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From Mark Brouwer <mark.brou...@marbro.org>
Subject Re: What is wrong with TaskManager?
Date Tue, 09 Apr 2013 09:41:08 GMT
Hi Patricia,

On 4/8/13 4:32 PM, Patricia Shanahan wrote:
>
> Thanks for the background. The general performance of TaskManager, and
> especially the overhead for runAfter, seemed to me to depend strongly on
> the queue length. For example, a non-trivial runAfter method scans the
> list of tasks older than "this", stopping if it find a collision. That
> is a fast operation for a short queue length. Did you do any
> measurements of that?
>
> Patricia

Unfortunately I can't provide any meaningful data with regard to queue 
lengths observed. Neither from the plain TaskManager nor the 
ExecutorService implementation where many task submitted through 
TaskManager came together.

Basically this was one of the issues I was never able to finish at that 
time, getting statistics out of a thread pool to make meaningful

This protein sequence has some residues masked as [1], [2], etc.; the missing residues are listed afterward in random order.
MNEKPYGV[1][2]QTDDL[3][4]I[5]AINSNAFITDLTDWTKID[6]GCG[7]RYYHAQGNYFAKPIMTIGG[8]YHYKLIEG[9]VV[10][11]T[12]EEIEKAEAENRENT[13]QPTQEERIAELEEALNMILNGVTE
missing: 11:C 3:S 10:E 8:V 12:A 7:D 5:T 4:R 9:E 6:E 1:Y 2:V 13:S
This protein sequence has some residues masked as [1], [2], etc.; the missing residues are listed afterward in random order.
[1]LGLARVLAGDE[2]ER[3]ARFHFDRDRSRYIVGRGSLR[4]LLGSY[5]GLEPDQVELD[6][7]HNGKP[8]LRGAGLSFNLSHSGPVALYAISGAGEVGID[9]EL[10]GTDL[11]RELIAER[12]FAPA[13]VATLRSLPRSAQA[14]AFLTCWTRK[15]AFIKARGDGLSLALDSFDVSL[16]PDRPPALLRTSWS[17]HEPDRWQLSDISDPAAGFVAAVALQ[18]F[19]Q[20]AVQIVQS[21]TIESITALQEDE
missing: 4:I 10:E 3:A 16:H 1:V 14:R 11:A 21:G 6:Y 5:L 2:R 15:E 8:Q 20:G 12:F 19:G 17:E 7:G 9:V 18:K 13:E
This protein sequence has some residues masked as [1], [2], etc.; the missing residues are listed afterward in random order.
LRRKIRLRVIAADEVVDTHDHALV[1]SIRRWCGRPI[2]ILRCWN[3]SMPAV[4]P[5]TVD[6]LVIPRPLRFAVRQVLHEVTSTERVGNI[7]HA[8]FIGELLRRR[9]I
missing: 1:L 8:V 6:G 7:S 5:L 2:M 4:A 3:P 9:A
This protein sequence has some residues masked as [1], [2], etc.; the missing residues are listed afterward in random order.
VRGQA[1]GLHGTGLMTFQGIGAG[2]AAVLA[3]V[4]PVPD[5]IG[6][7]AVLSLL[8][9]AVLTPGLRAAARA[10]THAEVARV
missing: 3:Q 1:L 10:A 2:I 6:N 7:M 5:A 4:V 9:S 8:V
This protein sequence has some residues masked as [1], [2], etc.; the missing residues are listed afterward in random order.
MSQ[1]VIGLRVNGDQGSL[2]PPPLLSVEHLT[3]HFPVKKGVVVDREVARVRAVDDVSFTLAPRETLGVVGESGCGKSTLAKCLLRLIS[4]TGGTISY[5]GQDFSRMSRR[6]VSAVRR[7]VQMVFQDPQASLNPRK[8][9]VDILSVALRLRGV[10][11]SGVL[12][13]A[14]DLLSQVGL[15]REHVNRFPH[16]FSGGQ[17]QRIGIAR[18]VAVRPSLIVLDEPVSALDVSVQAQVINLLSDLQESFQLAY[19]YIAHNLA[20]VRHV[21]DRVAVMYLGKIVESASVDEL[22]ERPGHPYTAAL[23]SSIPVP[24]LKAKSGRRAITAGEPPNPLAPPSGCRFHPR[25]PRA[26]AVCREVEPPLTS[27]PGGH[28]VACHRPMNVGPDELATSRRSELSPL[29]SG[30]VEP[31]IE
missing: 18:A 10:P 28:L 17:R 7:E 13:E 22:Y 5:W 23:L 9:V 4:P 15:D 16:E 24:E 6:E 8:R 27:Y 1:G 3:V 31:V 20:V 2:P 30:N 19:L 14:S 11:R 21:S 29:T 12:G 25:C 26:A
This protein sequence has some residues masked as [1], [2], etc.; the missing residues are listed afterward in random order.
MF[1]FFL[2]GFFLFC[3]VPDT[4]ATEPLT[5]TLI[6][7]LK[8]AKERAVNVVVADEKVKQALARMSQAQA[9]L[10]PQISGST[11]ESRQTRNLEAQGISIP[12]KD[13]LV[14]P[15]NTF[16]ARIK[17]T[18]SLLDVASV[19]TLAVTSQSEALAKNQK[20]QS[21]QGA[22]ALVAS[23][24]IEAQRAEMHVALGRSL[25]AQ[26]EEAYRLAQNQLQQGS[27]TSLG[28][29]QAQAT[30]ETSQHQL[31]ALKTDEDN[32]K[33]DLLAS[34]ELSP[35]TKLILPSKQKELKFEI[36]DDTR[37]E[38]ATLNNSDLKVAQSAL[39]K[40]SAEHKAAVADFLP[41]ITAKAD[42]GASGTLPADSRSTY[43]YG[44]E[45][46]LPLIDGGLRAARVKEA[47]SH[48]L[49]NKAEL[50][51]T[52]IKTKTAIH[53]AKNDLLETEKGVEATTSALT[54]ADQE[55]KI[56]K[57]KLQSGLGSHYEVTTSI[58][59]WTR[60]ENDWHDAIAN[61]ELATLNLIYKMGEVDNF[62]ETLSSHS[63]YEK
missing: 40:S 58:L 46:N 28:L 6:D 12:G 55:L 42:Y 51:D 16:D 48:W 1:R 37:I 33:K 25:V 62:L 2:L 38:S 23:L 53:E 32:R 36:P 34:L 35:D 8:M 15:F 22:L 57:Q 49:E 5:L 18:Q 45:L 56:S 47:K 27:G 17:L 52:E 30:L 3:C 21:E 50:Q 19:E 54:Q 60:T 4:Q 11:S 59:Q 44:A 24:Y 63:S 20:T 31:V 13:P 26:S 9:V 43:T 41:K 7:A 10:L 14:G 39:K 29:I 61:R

decisions about load factor, min/max size and whether tasks should have 
a dead line. A few times I found out the hard way that being on the 
conservative side I could severely impact the liveliness of the system.

The ExecutorService implementation I referred to was going to collect 
statistics about things as queue length, blocked tasks, execution times 
of task, etc. Hoping these statistics would give as insight in what was 
going on under the hood, or could serve as an alarm for operators to see 
that something could be wrong. That work was never finished though, 
partly because I found it very hard to come up what would be meaningful, 
but in general I came to the conclusion I was willing to sacrifices 
performance over insight what was going on because a thread pool is both 
a blessing and a curse.

Currently I'm in the process of moving my code base to Java SE 8, just 
as an exercise in updating my rusty Java skills and as this is still 
important to me so I might give it another attempt.

Regards,
-- 
Mark Brouwer

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